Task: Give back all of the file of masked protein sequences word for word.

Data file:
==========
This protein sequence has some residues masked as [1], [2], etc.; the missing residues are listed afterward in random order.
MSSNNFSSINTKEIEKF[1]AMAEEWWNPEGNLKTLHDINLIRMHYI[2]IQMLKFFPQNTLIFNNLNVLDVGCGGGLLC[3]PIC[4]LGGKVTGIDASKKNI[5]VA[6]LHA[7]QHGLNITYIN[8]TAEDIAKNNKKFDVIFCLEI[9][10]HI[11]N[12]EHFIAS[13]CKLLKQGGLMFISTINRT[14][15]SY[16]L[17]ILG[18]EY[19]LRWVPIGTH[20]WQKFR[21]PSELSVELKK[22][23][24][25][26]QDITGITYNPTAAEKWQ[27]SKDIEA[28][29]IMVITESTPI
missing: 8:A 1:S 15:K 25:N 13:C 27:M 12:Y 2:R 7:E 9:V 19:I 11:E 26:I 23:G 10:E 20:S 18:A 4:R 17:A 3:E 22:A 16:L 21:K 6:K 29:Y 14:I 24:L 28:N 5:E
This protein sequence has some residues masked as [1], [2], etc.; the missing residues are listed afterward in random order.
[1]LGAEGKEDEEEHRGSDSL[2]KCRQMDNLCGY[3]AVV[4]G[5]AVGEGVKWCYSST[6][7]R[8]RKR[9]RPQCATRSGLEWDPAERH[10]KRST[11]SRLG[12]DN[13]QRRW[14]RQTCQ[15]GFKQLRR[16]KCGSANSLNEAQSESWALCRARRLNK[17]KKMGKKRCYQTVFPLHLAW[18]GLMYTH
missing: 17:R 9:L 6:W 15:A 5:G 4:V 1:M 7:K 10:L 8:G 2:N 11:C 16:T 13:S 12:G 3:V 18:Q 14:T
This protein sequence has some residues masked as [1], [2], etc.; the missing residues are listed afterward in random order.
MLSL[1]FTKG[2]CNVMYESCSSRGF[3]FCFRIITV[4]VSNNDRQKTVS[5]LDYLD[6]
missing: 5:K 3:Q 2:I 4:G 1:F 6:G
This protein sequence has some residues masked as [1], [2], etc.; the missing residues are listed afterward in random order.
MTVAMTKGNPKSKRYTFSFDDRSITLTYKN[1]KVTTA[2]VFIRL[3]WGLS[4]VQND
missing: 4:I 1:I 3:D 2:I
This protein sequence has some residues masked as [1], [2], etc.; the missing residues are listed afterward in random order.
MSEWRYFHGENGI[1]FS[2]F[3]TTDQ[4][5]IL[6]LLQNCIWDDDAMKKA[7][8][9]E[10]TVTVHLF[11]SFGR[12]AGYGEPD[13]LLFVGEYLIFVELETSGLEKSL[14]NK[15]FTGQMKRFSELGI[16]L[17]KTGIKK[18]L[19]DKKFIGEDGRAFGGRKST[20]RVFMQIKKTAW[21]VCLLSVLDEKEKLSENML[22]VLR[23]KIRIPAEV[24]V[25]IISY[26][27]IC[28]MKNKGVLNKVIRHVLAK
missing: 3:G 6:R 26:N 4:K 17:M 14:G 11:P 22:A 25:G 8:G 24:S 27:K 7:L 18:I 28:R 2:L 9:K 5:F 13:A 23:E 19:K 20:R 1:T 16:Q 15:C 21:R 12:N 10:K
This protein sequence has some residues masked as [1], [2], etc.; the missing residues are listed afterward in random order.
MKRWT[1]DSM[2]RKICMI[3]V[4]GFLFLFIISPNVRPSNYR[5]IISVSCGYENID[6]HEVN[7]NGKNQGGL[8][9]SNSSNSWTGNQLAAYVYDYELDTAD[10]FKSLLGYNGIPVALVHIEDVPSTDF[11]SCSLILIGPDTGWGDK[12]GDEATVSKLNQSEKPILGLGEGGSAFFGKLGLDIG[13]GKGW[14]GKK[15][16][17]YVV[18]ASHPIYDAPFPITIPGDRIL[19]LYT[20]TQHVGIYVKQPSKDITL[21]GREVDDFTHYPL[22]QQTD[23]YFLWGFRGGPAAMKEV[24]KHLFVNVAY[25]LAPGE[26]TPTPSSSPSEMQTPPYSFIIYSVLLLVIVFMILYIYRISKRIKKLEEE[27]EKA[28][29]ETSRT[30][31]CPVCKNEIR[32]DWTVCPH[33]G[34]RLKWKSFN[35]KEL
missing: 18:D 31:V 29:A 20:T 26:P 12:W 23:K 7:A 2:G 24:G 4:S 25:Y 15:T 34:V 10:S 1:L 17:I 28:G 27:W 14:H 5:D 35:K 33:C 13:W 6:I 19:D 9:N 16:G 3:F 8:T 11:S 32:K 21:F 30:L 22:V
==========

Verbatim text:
This protein sequence has some residues masked as [1], [2], etc.; the missing residues are listed afterward in random order.
MSSNNFSSINTKEIEKF[1]AMAEEWWNPEGNLKTLHDINLIRMHYI[2]IQMLKFFPQNTLIFNNLNVLDVGCGGGLLC[3]PIC[4]LGGKVTGIDASKKNI[5]VA[6]LHA[7]QHGLNITYIN[8]TAEDIAKNNKKFDVIFCLEI[9][10]HI[11]N[12]EHFIAS[13]CKLLKQGGLMFISTINRT[14][15]SY[16]L[17]ILG[18]EY[19]LRWVPIGTH[20]WQKFR[21]PSELSVELKK[22][23][24][25][26]QDITGITYNPTAAEKWQ[27]SKDIEA[28][29]IMVITESTPI
missing: 8:A 1:S 15:K 25:N 13:C 27:M 12:Y 2:R 7:E 9:V 19:I 11:E 26:I 23:G 10:E 20:S 18:A 4:R 17:A 3:E 22:A 16:L 21:K 6:K 29:Y 14:I 24:L 28:N 5:E
This protein sequence has some residues masked as [1], [2], etc.; the missing residues are listed afterward in random order.
[1]LGAEGKEDEEEHRGSDSL[2]KCRQMDNLCGY[3]AVV[4]G[5]AVGEGVKWCYSST[6][7]R[8]RKR[9]RPQCATRSGLEWDPAERH[10]KRST[11]SRLG[12]DN[13]QRRW[14]RQTCQ[15]GFKQLRR[16]KCGSANSLNEAQSESWALCRARRLNK[17]KKMGKKRCYQTVFPLHLAW[18]GLMYTH
missing: 17:R 9:L 6:W 15:A 5:G 4:V 1:M 7:K 10:L 8:G 2:N 11:C 16:T 13:S 12:G 3:V 18:Q 14:T
This protein sequence has some residues masked as [1], [2], etc.; the missing residues are listed afterward in random order.
MLSL[1]FTKG[2]CNVMYESCSSRGF[3]FCFRIITV[4]VSNNDRQKTVS[5]LDYLD[6]
missing: 5:K 3:Q 2:I 4:G 1:F 6:G
This protein sequence has some residues masked as [1], [2], etc.; the missing residues are listed afterward in random order.
MTVAMTKGNPKSKRYTFSFDDRSITLTYKN[1]KVTTA[2]VFIRL[3]WGLS[4]VQND
missing: 4:I 1:I 3:D 2:I
This protein sequence has some residues masked as [1], [2], etc.; the missing residues are listed afterward in random order.
MSEWRYFHGENGI[1]FS[2]F[3]TTDQ[4][5]IL[6]LLQNCIWDDDAMKKA[7][8][9]E[10]TVTVHLF[11]SFGR[12]AGYGEPD[13]LLFVGEYLIFVELETSGLEKSL[14]NK[15]FTGQMKRFSELGI[16]L[17]KTGIKK[18]L[19]DKKFIGEDGRAFGGRKST[20]RVFMQIKKTAW[21]VCLLSVLDEKEKLSENML[22]VLR[23]KIRIPAEV[24]V[25]IISY[26][27]IC[28]MKNKGVLNKVIRHVLAK
missing: 3:G 6:R 26:N 4:K 17:M 14:G 11:P 22:A 25:G 8:G 24:S 27:K 7:L 18:I 28:R 2:L 9:K 5:F 13:A 23:E 19:K 20:R 1:T 16:Q 15:C 21:R 12:N 10:K
This protein sequence has some residues masked as [1], [2], etc.; the missing residues are listed afterward in random order.
MKRWT[1]DSM[2]RKICMI[3]V[4]GFLFLFIISPNVRPSNYR[5]IISVSCGYENID[6]HEVN[7]NGKNQGGL[8][9]SNSSNSWTGNQLAAYVYDYELDTAD[10]FKSLLGYNGIPVALVHIEDVPSTDF[11]SCSLILIGPDTGWGDK[12]GDEATVSKLNQSEKPILGLGEGGSAFFGKLGLDIG[13]GKGW[14]GKK[15][16][17]YVV[18]ASHPIYDAPFPITIPGDRIL[19]LYT[20]TQHVGIYVKQPSKDITL[21]GREVDDFTHYPL[22]QQTD[23]YFLWGFRGGPAAMKEV[24]KHLFVNVAY[25]LAPGE[26]TPTPSSSPSEMQTPPYSFIIYSVLLLVIVFMILYIYRISKRIKKLEEE[27]EKA[28][29]ETSRT[30][31]CPVCKNEIR[32]DWTVCPH[33]G[34]RLKWKSFN[35]KEL
missing: 18:D 31:V 29:A 20:T 26:P 12:W 23:K 7:A 2:G 24:G 4:S 25:Y 15:T 34:V 10:S 1:L 17:I 28:G 27:W 14:H 5:D 35:K 33:C 13:W 6:I 19:D 9:N 16:G 3:F 8:T 11:S 32:K 21:F 30:L 22:V